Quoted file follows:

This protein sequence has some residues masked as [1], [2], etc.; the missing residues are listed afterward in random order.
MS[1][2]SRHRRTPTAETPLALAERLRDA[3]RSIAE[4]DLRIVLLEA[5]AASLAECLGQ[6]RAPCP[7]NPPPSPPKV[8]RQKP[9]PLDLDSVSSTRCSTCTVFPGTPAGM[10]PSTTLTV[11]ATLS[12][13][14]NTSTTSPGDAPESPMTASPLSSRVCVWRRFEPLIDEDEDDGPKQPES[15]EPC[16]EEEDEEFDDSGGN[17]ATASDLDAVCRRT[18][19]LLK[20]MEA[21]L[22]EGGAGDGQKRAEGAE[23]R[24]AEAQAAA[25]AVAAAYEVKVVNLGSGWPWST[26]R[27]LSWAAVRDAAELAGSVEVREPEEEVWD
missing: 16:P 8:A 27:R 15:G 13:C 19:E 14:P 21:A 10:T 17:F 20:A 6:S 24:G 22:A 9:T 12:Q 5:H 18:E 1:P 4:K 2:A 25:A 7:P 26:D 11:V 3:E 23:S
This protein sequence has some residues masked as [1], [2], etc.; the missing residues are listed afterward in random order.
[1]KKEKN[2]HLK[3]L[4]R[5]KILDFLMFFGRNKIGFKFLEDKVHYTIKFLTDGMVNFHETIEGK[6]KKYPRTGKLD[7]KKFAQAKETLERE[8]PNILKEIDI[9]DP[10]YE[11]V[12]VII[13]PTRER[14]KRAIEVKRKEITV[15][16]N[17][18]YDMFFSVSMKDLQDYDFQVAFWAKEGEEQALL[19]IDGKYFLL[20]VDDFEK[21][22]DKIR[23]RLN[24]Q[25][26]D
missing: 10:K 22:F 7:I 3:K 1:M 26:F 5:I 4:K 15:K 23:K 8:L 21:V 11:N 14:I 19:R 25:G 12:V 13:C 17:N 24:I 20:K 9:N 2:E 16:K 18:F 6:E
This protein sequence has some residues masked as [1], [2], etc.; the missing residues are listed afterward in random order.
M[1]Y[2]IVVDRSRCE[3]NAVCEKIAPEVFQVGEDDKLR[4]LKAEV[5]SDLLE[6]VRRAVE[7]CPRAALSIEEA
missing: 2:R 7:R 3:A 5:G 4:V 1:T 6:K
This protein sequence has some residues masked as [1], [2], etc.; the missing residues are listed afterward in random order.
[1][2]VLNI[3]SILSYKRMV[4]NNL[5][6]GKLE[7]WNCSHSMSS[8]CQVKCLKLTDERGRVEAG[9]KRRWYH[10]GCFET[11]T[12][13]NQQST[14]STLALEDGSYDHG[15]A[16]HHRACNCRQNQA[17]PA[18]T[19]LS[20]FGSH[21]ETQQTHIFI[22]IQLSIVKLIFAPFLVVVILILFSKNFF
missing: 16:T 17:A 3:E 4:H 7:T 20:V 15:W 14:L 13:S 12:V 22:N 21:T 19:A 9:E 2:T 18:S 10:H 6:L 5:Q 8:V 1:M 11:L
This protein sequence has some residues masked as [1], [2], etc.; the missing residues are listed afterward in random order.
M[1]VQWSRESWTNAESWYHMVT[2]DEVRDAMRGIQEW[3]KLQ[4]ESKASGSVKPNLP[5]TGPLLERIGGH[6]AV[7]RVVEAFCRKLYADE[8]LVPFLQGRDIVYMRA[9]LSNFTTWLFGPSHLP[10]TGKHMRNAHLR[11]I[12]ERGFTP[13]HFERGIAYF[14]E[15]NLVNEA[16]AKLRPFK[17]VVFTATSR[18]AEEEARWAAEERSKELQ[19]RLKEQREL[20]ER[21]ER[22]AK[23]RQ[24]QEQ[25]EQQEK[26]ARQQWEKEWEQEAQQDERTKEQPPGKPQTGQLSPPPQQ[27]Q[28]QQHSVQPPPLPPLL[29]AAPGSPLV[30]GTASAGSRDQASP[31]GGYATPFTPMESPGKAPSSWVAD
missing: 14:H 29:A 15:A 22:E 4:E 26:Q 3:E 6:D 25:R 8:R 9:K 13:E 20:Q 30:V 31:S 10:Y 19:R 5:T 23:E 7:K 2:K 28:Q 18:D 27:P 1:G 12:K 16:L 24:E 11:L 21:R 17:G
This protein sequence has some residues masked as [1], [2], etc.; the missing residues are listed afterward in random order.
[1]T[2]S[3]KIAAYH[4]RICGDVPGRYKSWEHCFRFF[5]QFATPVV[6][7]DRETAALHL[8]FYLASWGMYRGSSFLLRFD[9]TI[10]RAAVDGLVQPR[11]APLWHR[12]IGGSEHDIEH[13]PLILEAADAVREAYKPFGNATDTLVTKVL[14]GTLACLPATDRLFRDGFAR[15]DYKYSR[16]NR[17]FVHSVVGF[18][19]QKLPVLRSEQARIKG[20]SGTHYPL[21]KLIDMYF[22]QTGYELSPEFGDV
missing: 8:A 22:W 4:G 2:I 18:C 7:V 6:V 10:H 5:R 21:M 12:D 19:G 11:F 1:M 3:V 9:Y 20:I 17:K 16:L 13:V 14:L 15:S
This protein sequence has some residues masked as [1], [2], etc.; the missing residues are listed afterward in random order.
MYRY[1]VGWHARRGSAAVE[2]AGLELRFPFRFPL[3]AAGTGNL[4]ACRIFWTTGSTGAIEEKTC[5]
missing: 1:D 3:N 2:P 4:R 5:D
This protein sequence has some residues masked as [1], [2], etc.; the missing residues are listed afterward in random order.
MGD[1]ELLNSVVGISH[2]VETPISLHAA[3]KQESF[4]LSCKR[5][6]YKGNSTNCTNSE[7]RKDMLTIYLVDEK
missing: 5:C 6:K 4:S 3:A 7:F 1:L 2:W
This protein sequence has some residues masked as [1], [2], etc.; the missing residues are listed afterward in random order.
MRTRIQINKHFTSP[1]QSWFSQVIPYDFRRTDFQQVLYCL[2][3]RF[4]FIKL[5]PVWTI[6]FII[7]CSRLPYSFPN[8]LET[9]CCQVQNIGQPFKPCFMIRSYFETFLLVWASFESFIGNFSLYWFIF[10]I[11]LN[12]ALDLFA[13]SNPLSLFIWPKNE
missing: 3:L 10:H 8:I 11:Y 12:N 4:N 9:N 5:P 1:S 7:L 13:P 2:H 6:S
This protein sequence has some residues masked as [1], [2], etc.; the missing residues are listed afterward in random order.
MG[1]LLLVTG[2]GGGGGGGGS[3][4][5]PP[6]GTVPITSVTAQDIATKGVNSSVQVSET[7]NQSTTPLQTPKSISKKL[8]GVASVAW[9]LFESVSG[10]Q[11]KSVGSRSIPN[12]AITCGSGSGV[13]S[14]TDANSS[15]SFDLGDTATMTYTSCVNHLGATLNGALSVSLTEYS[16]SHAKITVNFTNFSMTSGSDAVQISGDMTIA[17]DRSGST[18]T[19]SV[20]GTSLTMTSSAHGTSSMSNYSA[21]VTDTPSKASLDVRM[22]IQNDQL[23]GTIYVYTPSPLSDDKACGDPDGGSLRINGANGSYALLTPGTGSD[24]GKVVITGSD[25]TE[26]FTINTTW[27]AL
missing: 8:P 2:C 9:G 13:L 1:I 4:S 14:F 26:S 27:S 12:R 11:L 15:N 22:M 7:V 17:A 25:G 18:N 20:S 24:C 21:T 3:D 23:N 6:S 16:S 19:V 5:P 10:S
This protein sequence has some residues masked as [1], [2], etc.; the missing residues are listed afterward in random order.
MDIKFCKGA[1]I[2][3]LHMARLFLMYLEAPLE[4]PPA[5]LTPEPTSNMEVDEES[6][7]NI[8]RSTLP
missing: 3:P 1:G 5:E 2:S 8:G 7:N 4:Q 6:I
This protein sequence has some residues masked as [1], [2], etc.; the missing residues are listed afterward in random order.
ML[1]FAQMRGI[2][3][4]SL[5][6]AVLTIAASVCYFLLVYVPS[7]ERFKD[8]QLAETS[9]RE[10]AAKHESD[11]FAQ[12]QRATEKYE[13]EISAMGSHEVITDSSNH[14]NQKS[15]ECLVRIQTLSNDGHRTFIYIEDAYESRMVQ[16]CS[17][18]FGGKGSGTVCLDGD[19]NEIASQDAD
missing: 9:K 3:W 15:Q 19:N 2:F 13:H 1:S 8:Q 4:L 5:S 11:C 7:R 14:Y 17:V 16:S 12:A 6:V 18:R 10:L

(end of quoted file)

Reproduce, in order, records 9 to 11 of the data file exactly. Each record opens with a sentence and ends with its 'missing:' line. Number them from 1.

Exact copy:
This protein sequence has some residues masked as [1], [2], etc.; the missing residues are listed afterward in random order.
MRTRIQINKHFTSP[1]QSWFSQVIPYDFRRTDFQQVLYCL[2][3]RF[4]FIKL[5]PVWTI[6]FII[7]CSRLPYSFPN[8]LET[9]CCQVQNIGQPFKPCFMIRSYFETFLLVWASFESFIGNFSLYWFIF[10]I[11]LN[12]ALDLFA[13]SNPLSLFIWPKNE
missing: 3:L 10:H 8:I 11:Y 12:N 4:N 9:N 5:P 1:S 7:L 13:P 2:H 6:S
This protein sequence has some residues masked as [1], [2], etc.; the missing residues are listed afterward in random order.
MG[1]LLLVTG[2]GGGGGGGGS[3][4][5]PP[6]GTVPITSVTAQDIATKGVNSSVQVSET[7]NQSTTPLQTPKSISKKL[8]GVASVAW[9]LFESVSG[10]Q[11]KSVGSRSIPN[12]AITCGSGSGV[13]S[14]TDANSS[15]SFDLGDTATMTYTSCVNHLGATLNGALSVSLTEYS[16]SHAKITVNFTNFSMTSGSDAVQISGDMTIA[17]DRSGST[18]T[19]SV[20]GTSLTMTSSAHGTSSMSNYSA[21]VTDTPSKASLDVRM[22]IQNDQL[23]GTIYVYTPSPLSDDKACGDPDGGSLRINGANGSYALLTPGTGSD[24]GKVVITGSD[25]TE[26]FTINTTW[27]AL
missing: 8:P 2:C 9:G 13:L 1:I 4:S 14:F 26:S 27:S 12:R 11:L 15:N 22:M 7:V 17:A 25:G 18:N 20:S 24:C 21:T 3:D 23:N 6:S 16:S 19:V 5:P 10:S
This protein sequence has some residues masked as [1], [2], etc.; the missing residues are listed afterward in random order.
MDIKFCKGA[1]I[2][3]LHMARLFLMYLEAPLE[4]PPA[5]LTPEPTSNMEVDEES[6][7]NI[8]RSTLP
missing: 3:P 1:G 5:E 2:S 8:G 7:N 4:Q 6:I